(back to top) Achebe, Chinua (Nigerian) 1000 words Adams, Gerry (Northern Ireland Catholic) 1000 words Aga Khan (Ismali) 1000 words Ali, Muhammad (African-American) 1000 words Ambedkar, Bhimrao Ramji (Harijan) 1000 words Arafat, Yasser (Palestinian) 1000 words Ben Jelloun, Tahar (Algerian) 1000 words Bhindranwale, Jarnail Sant (India-Sikh) 1000 words Bonner, Neville Thomas (Aborigine) 1000 words Chavez, Cesar (Mexican-American) 1000 words Césaire, Aimé (Martiniquais) 1000 words Da Silva, Benedita (Afro-Brazilian) 1000 words Dalai Lama (Tibetan) 2000 words De Klerk, F.W. (Afrikaner) 1000 words Du Bois, W.E.B. (African-American) 1000 words Fanon, Frantz Omar (Algerian) 1000 words Farrakhan, Louis (African-American) 1000 words Gandhi, Mohandas Karamchand (India) 1000 words Garang, John (Sudanese) 1000 words Garvey, Marcus (Jamaican) 1000 words Gheorghe, Nicolae (Roma Romania) 1000 words Grant, Bernie (United Kingdom)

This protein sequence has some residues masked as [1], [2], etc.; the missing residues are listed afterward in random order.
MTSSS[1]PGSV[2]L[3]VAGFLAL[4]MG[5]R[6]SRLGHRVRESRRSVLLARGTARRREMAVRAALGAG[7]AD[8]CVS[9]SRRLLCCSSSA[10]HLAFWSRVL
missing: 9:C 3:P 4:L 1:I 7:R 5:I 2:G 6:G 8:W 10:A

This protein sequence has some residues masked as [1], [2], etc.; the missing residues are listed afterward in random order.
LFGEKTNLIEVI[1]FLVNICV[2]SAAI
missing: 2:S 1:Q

89. Alphabetical List Of Articles / Encyclopedia Of The World's Minorities
Friulians, 1000 words. fulani, 3000 words. G. Shor, 1000 words. Siberian IndigenousPeoples, 2000 words. Sidama, 1000 words. Sorbs, 1000 words. South africa, 1000 words.
Encyclopedia of the World's Minorities
Alphabetical list of articles
Entries sorted by subject
B C ... W X Y Z